The first audit of a Baltimore city agency under a 2012 voter-mandated program contains no financial information about how the Department of Transportation spent its $160-million-plus annual budgets between 2010 and 2013.
Instead, the audit only measured how well DOT performed on its core missions, such as keeping street lights lit, based on statistical measures established by the Rawlings-Blake administration.
The verdict: Nearly all of the “accomplishments” cited by DOT are not supported by hard data, and there’s been little attempt by the agency to generate such information.
For the most part, DOT’s performance targets and “actuals” amount to guesstimates of consultants or officials who no longer work for the agency.
A copy of the audit by Hamilton Enterprises, dated November 20 but so far unreleased by City Hall, was obtained by The Brew.
The 40-page report is expected to be formally presented to Mayor Stephanie Rawlings-Blake and the Board of Estimates on Wednesday.
Henry J. Raymond, the Director of Finance who is responsible for releasing the audits, promised the City Council last month that both financial and performance audits would be available last Monday for DOT, Finance and the Department of Recreation and Parks.
But the November 30 deadline passed without the audits – and without any explanation by Raymond or the mayor’s spokesman, Howard Libit.
Financial Data Delayed
So far, the performance audit of DOT is the only completed report of the 26 performance and financial audits due for 13 principal agencies by the end of Rawlings-Blake’s term next December.
The Finance and Rec and Parks audits have been pushed back to mid-December or later. It is unclear whether either of them will include financial data or will consist only of a performance evaluation.
Completion of the financial audit of DOT has been postponed to next February, informed sources told The Brew today. That’s partly because the agency has no ledger books or other financial records for the years in question, 2010 to 2013.
These records will either have to be “created” by an auditor based on scraps of information from the agency or drawn from records of the Finance Department, which handles the agency’s payroll and purchases.
Gaps and Discrepancies
Examining five measures of DOT’s performance as an agency, Hamilton Enterprises said that none of the agency’s assertions could be supported by backup data.
In most cases, internal procedures were lacking, making it difficult to determine how the agency came up with its “target” and “actual” performance numbers.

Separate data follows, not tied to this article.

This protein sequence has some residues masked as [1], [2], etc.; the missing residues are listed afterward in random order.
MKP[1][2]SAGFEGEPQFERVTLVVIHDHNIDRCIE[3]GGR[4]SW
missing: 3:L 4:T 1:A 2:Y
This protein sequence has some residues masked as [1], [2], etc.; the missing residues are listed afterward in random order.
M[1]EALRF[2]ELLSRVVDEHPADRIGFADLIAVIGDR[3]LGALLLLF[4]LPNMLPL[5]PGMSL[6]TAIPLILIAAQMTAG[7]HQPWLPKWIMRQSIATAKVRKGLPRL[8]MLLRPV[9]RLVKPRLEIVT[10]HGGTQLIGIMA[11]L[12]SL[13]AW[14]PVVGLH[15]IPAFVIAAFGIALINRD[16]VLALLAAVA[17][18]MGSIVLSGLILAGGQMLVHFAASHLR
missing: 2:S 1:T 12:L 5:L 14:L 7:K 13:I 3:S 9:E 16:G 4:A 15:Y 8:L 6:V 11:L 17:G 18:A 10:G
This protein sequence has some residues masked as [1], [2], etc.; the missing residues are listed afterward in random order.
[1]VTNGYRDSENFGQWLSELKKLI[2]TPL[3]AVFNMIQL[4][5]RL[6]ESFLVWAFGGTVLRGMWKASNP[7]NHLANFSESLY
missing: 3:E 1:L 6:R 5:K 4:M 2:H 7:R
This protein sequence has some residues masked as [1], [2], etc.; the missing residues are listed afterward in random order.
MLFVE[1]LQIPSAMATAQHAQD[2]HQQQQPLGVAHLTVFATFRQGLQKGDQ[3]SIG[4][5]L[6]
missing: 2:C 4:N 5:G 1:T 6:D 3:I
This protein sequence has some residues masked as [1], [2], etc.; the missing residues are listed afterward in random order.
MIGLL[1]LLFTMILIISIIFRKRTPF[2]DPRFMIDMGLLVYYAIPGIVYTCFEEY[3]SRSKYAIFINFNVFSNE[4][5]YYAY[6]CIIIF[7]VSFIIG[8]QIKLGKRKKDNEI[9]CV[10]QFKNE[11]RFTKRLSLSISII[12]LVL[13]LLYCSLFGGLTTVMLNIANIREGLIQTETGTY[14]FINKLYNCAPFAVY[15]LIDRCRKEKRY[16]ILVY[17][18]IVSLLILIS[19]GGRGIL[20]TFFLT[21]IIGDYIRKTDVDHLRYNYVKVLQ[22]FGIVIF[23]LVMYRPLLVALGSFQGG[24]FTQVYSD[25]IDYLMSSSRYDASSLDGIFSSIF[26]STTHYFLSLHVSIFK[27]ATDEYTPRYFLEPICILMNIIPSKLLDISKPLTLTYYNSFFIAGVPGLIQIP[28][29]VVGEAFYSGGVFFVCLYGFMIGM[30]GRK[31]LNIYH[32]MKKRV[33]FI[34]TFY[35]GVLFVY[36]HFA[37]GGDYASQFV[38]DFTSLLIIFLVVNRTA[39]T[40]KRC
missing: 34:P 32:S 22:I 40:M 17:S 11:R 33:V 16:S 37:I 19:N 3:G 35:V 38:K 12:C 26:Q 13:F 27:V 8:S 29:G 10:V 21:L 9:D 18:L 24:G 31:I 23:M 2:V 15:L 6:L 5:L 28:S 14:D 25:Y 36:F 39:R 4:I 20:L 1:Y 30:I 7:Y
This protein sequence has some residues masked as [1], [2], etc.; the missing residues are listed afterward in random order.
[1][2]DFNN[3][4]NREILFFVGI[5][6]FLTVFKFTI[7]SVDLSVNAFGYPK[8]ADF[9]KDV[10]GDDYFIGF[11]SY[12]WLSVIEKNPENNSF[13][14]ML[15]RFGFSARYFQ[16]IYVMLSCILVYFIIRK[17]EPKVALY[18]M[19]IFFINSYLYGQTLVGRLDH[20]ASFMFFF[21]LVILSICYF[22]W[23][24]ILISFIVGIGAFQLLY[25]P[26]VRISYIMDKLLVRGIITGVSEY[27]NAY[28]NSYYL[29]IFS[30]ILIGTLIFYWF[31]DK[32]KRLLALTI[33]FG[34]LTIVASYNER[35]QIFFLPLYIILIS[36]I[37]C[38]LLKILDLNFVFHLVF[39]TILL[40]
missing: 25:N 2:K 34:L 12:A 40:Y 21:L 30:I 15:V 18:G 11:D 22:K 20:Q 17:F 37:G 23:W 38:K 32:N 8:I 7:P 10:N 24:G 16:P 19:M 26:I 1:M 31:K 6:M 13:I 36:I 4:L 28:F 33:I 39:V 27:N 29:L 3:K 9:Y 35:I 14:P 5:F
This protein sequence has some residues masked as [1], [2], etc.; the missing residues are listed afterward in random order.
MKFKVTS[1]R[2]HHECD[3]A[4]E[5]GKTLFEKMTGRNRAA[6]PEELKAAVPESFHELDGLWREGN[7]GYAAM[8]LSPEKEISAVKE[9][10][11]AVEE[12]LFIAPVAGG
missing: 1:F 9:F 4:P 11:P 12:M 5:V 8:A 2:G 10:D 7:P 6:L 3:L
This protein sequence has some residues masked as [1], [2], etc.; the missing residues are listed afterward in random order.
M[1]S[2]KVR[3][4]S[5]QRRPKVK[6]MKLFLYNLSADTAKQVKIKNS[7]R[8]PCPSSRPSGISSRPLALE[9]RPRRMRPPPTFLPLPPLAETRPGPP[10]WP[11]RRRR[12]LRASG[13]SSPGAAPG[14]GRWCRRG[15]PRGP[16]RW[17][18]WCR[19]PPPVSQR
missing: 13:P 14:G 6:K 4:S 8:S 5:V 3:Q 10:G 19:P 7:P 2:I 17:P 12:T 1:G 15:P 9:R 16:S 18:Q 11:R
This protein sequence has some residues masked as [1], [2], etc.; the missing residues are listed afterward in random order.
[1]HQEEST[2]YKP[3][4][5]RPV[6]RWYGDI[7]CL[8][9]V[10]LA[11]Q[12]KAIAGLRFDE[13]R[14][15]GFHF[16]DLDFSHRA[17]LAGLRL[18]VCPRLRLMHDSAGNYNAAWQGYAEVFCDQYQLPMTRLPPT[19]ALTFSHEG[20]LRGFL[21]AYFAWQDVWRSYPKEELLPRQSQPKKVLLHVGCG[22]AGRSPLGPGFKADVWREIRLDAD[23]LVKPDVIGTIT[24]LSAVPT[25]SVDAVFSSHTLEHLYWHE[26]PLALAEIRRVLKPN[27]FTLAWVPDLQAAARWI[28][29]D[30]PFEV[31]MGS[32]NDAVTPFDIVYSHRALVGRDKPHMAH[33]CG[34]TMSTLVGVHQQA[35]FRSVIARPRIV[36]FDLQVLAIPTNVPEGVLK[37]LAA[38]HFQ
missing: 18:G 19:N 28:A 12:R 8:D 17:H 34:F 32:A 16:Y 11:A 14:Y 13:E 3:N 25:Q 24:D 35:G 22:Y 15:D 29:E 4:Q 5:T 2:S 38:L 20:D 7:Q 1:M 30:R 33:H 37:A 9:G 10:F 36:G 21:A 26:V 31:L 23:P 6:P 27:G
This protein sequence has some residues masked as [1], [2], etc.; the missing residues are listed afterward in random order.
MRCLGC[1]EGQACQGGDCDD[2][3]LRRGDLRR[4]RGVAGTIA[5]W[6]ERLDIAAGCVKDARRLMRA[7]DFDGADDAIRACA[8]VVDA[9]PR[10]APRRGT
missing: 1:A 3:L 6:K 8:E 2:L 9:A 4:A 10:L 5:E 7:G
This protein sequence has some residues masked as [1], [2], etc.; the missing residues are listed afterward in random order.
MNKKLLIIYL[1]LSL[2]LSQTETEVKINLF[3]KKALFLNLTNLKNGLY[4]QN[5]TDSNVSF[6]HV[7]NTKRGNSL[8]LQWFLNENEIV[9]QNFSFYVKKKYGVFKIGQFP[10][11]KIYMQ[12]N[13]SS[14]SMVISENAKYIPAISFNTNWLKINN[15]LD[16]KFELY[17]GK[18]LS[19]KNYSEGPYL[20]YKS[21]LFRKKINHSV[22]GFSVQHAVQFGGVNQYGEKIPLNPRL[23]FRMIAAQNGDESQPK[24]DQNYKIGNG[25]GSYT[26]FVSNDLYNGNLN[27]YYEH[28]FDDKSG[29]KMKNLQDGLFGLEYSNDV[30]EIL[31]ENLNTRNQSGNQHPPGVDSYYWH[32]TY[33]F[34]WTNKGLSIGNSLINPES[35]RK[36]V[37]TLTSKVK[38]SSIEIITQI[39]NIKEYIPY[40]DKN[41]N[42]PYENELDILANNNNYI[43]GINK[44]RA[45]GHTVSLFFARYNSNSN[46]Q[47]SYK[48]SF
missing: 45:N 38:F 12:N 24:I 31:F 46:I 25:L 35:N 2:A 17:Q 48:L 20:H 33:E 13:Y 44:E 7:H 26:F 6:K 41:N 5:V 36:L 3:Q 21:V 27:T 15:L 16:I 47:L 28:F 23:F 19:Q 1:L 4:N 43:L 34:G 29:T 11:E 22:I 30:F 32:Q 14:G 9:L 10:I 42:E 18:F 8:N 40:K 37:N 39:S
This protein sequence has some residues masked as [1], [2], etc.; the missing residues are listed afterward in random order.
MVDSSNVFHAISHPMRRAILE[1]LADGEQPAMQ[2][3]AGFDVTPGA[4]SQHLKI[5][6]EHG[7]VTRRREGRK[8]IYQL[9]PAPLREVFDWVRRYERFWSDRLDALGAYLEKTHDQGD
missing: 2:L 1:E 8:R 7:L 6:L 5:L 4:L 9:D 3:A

For example, DOT reported that 80% of inspected streets met the city’s “roadway lighting standards” in fiscal 2011. This figure increased to 85% in fiscal 2012 and 90% in fiscal 2013.
But the agency “was unable to provide any documentation related to the budgeted targets for this measure,” according to the audit report. Instead, “the target amount contained in the City budget has been rolled forward throughout the years and arbitrarily increased in FY 2013.”
Based on 311 calls and the auditor’s own calculations, “it appears that only 60% and 65% in FY 2012 and FY 2013, respectively, of inspected streets met roadway lighting standards versus the 85% and 90% reported.”
In terms of meeting its target for repaving streets – and its assertion that “59% of city roadways meet acceptable pavement standards” – DOT said it could not supply documentation to the auditor because it had hired two different consultants in different years to conduct the surveys.
Because the consultants had used “proprietary software” for their analyses, the agency said, it could not to provide Hamilton Enterprises with a copy of the material.
DOT receives federal funds to maintain its bridges and is required to inspect bridges over 20 feet in length every two years.
Based on inspections logged onto city software, DOT has repeatedly asserted that only 14% of bridges have a failing “bridge sufficiency” grade of below 50.
But yet again, according to the audit, “DOT representatives were unable to provide any documentation to support the actual measures reported in CitiStat or budget documents” regarding bridge sufficiency.
Neither could the agency offer “evidence of policies, procedures, internal controls or accountability for the [bridge sufficiency] measure, including recording, reviewing and reporting of the performance measure,” the audit said.
Third Largest City Agency
DOT is the third largest department in Baltimore government, after Police and Public Works. Its fiscal 2013 budget was $168.7 million, and it employed over 1,400 full-time workers.
In its rebuttal published in the report, DOT agreed with nearly all of the criticisms of the auditor, quibbling over a few points.
But the agency said that changes were on the way. The agency said it was under new management by William M. Johnson, who replaced Khalil Zaied as director in May 2013.
Zaied, who headed the agency during most of the period under review, was promoted to the position of deputy mayor for operations by Mayor Rawlings-Blake.
Under Johnson, DOT is now undergoing a “full-scale assessment” of its operations, the agency said in its rebuttal, and is seeking ways to make sure that “documentation for how data is calculated, tracked and/or collected” is available to auditors in the future.